“Seriously, Keith. Why go back to Agadyr? It is a bad place.”
Over another bowl of tea at his Astana breakfast table, my former neighbor from 15 years ago was insistent.
Talgat and his wife listed the suspicious mysteries of the little railroad town in the steppe where I spent 18 months occasionally teaching English and usually doing not much of anything in the late ‘90s. Exorbitant cancer rates, depression & suicide, drug addiction, and insanity. Extreme levels even for a collapsed post-Soviet town.
“Uranium,” Talgat suggested. (Kazakhstan is the world’s largest producer of uranium, having supplied about 35% of the market in 2011.) “It infects the whole community. Those who could leave have left.”
Under the Soviet Union, the railroad depot town of Agadyr supported a population of about 14,000. In the late ’90s that was down to about six or seven. Now I’ve heard estimates as low as four (thousand that is. There are definitely more than four people still living there).
But I’d spent a long, young, strange, defining period of my life in that secluded little getaway where there’s not much to do but walk around in circles, play chess with your neighbors, and listen to the distorted announcements resonating across town from the train station as long-distance railroad caravans catch their breath for five minutes before rolling off again through the otherwise empty endlessness.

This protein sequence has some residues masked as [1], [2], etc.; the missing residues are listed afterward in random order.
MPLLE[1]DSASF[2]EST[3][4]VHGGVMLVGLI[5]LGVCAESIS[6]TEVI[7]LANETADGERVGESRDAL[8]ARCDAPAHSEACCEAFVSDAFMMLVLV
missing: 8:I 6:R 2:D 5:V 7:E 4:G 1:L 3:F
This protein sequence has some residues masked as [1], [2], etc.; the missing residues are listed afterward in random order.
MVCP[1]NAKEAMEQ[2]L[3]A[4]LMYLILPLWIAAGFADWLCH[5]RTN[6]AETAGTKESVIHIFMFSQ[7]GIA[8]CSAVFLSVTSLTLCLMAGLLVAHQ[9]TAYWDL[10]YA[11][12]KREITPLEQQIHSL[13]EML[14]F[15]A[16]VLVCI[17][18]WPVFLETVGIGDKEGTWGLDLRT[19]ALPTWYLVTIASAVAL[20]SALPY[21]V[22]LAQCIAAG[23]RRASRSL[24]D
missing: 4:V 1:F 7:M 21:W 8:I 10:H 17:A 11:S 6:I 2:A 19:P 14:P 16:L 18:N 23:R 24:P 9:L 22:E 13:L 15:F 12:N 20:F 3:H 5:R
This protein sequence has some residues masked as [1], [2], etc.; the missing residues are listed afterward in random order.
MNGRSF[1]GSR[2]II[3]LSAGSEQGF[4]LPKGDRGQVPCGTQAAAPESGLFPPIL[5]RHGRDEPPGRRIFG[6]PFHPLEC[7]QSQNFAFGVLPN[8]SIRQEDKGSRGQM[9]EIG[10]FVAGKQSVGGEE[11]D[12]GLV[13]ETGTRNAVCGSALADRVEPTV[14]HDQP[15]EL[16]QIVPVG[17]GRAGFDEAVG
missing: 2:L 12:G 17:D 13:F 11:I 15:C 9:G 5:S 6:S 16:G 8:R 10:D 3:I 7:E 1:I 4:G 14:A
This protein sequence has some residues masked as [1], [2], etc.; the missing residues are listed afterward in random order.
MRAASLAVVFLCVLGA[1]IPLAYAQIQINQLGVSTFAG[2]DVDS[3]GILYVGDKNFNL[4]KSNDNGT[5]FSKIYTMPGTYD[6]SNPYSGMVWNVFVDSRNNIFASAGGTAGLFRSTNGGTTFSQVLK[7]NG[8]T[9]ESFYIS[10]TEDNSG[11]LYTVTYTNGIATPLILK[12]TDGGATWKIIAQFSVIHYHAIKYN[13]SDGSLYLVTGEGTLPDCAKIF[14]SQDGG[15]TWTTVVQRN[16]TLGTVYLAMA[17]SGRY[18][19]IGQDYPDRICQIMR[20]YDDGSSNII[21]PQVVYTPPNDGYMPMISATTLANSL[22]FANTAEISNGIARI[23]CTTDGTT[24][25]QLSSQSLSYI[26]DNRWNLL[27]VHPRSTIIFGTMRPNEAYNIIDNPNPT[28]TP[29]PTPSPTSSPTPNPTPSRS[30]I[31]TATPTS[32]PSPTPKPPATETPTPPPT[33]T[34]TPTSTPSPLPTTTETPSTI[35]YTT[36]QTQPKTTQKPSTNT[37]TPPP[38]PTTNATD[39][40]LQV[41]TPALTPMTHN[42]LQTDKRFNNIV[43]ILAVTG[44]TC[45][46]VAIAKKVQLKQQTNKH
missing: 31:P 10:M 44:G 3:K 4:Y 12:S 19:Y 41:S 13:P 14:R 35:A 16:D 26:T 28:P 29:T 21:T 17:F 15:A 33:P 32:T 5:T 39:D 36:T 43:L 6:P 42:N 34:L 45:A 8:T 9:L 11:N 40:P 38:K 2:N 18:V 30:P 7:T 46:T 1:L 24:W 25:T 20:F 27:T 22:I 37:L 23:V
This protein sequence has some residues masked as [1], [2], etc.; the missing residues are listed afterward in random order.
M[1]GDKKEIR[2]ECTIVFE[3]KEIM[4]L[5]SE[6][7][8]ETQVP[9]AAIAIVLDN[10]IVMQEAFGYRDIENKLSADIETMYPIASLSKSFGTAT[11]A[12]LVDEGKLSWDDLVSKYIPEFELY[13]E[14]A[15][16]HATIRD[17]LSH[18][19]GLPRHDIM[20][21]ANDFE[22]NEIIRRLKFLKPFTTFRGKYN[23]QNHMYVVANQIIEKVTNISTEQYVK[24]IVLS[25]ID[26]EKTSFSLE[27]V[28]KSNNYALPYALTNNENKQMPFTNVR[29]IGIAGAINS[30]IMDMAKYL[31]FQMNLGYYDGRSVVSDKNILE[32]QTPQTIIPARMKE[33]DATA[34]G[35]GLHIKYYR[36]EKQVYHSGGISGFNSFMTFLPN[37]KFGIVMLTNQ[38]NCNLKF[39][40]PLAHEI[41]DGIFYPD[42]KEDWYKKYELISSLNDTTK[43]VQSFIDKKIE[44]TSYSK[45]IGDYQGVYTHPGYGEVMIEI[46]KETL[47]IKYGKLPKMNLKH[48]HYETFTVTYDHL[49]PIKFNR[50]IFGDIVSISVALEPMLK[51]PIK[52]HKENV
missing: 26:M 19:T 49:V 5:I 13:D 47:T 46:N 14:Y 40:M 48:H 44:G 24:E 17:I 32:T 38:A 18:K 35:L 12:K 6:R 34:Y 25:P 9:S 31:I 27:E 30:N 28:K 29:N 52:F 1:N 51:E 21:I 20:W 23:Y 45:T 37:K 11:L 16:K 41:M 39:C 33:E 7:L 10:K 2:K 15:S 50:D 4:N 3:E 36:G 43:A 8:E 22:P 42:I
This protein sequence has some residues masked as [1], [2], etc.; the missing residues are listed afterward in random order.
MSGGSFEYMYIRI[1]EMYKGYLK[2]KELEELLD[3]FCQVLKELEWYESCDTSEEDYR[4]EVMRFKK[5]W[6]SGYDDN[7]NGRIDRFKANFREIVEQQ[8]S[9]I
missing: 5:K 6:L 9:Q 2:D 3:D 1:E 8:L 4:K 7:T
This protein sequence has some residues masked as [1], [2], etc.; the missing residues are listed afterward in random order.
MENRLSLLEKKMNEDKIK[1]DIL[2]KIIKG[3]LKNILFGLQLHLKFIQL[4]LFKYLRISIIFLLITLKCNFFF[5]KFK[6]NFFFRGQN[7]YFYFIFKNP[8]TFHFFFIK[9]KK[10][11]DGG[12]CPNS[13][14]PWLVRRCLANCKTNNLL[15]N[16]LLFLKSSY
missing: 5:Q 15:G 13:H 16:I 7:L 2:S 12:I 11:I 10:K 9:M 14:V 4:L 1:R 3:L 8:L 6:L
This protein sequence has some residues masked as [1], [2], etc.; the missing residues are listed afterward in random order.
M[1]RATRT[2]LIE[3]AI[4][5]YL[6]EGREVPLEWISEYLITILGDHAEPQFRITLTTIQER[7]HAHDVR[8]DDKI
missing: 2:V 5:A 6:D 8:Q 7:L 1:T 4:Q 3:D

In December of 1998, feeling ill, I hopped a midnight, 18-hour train to Almaty and the Peace Corps medical office. A few weeks later I was medically separated in DC. Nothing serious and nothing long-term, but Peace Corps had had a bad year medically and was leaning heavily on the safe side. I hadn’t said goodbye to anyone in Agadyr. Before me, another volunteer had left similarly after less than six months.
I did return for a few days in the summer of ’99 and got the requisite closure, but for some reason I’ve wanted to go back again ever since. Just one more time to see the place between college and career that jaggedly carved out the foundations of the life that I’ve had since.
As it turns out though, my four nights back in Agadyr were pretty uneventful. Like most places I’ve visited, the reputation for rampant tension on the streets is seemingly unjustified on surface explorations.
There’s nobody left that I remember except for a batty old woman who used to sit outside my apartment building. A few people claimed they remembered me after inquiring where I was from and what brought me to town, but it quickly became clear that they were thinking of the volunteer after me, who invested much more time in the community than I did. And after he finished, Peace Corps shut down the site.
Throughout Kazakhstan I’ve been struck by statues and street corners where arbitrary memories initiate pleasant conversations, but Agadyr was just a place. Even the ghosts are gone. There was nothing to remind me of the recurring senses of failure, frustration, and isolation of 15 years ago.
It’s amazing how different a place is when you know how to leave.